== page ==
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Kay acoustic bass...guitar?

Discussion in 'Basses [BG]' started by rch427, Aug 3, 2004.


  1. rch427

    rch427

    May 31, 2002
    I just picked up an old Kay bass guitar--not an acoustic/electric, but a flat out acoustic. It's got a really deep body with an arched top and back, and a round soundhole, it's fretted, the peghead is a funny, flat baroque shape, and the decal says "Kay De Luxe". I would guess it's from the late-'30s through '40s, but that's an uneducated guess. Anyone seen one of these before?

    Anyway, it needs strings, one tuning peg and a few other little things. I don't have much experience playing bass, much less an acoustic bass guitar, so I thought I'd ask for advice. I realize that there are tons of "which strings?" threads, but this is a pretty unusual device; I couldn't find any posts that already applied.

    I play sort of '50s/'60s jazzy/loungy stuff, and I plan to use this bass for my home recording projects, miked with a big Oktava condensor mic, played through an old tube amp and recorded to my 4-track. I suppose I'll be using a combination of pick and fingerwork, for different effects. Given these parameters, can anyone suggest a good string or even a good type of strings? Thanks in advance.
     
  2. Aaron Saunders

    Aaron Saunders

    Apr 27, 2002
    Ontario
    Pretty neat find you've got there! I'd reccomend checking out Thomastik strings. They make bronze wound strings specifically for acoustic bass guitars (also usable on anything with piezo or lightwave pickups), but I can't recall the name for them.
     
  3. Sounds like what you've got is a tenor guitar, not an ABG. It's got a narrow neck and a scale length of around 24", right?
    If so, you could string it with standard E-A-D-G guitar strings, or maybe A-D-G-B strings and tune it however it sounds best.
     
  4. Aaron Saunders

    Aaron Saunders

    Apr 27, 2002
    Ontario
    That'd be a piccolo bass. A tenor guitar has a MUCH smaller scale. They also look pretty wild, tiny ass mofos.
     
  5. Actually the Gibson tenor guitar has a scale of 23 inches. If the instrument in question is actually a tenor guitar then perhaps this would be useful: http://www.tenorguitar.com/glance.html

    If its not a tenor guitar then I'm curious what it is.
     
  6. rch427

    rch427

    May 31, 2002
    :meh: Well, it looks like I rather blew it. The seller of this guitar is notoriously difficult to get any answers out of. He usually just posts a bunch of pictures and no description, which is what he did this time. I wrote him a couple of days before the auction ended, asking for the length overall and the width of the neck at the nut, but he never got back to me. So, I bid and won a guitar that I knew very little about. Foolish me.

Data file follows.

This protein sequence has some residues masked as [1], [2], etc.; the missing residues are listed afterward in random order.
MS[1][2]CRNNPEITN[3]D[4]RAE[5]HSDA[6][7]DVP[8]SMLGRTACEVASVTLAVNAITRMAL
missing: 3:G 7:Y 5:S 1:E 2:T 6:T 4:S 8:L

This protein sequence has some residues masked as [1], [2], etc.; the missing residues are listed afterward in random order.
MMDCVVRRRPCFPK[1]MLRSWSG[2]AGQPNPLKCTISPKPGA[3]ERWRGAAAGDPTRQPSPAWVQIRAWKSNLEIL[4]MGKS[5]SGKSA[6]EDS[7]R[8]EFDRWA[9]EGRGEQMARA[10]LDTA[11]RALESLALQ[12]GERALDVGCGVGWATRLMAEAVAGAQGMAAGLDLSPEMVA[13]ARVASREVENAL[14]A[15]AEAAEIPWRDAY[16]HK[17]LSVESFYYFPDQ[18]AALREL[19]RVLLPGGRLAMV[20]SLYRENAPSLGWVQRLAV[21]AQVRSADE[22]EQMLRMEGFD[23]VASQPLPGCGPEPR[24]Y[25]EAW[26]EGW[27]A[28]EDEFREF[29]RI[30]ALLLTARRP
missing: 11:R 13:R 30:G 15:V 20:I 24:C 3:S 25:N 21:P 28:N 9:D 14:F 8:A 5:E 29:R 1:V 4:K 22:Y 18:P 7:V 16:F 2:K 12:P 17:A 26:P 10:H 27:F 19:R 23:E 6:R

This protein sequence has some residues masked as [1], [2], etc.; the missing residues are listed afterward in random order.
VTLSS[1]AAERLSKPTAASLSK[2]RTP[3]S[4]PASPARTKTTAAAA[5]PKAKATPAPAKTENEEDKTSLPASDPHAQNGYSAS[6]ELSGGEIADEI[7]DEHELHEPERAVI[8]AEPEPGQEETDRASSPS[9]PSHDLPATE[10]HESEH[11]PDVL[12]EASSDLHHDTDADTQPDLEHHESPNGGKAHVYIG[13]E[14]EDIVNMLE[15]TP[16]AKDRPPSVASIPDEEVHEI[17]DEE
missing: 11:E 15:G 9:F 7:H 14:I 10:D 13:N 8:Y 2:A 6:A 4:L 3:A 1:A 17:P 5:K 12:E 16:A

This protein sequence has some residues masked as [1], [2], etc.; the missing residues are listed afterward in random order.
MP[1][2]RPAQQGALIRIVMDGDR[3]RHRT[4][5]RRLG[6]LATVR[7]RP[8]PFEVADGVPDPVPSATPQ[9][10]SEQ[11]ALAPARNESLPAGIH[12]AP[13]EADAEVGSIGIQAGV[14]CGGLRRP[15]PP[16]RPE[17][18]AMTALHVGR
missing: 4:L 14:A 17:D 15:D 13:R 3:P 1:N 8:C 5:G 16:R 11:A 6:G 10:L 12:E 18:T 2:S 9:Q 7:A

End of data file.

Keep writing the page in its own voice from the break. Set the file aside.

It's a very pretty archtop, in totally original and fine condition, but you were right--it turned out to be a tenor guitar; something I have little use for. But instead of putting it up on eBay myself, I thought I'd ask a question that will probably have some of you wondering about my sanity, or at least my judgment. I really wanted an acoutic bass, or at least something in the range of an acoustic baritone guitar, for my home recording projects. The neck on this thing has a really substantial heel, bolted through the top of the body. If I were to file the slots in the nut out enough to accomodate light-gauge bass strings, I didn't put too much tension on them, and I played around with bridge placement, would I be able to get a decent baritone sound out of it?

    How much latitude is there on bridge placement? The body is 19" long, with 14-1/2" between the center of the soundhole and the end of the body. If I consider this a 24" scale guitar, that would put the bridge more than 8" from the bottom, which means that there's almost 5" from where the bridge originally went and where the strings anchor to the tailpiece. So, I could conceivably move the bridge down, giving as much as a 28" scale.

    Is this too absurd of an idea? Would I be likely to damage the guitar with my experiment? Would proper intonation be impossible? Should I just sell the damned thing and keep looking for a "real" acoustic bass guitar? Any opinions would be appreciated.
     
  7. rch427

    rch427

    May 31, 2002
  8. Moving the bridge back would make intonation a thing of the past. If I were in your situation and didn't spend too much money, I'd keep it as a tenor guitar and have fun learning a new instrument. And if I wanted lower notes, just follow KungFuSheriff's advice about stringing it EADG, ADGC, ADGB or whatever you want. It’s a unique instrument and I'd be happy to have one myself.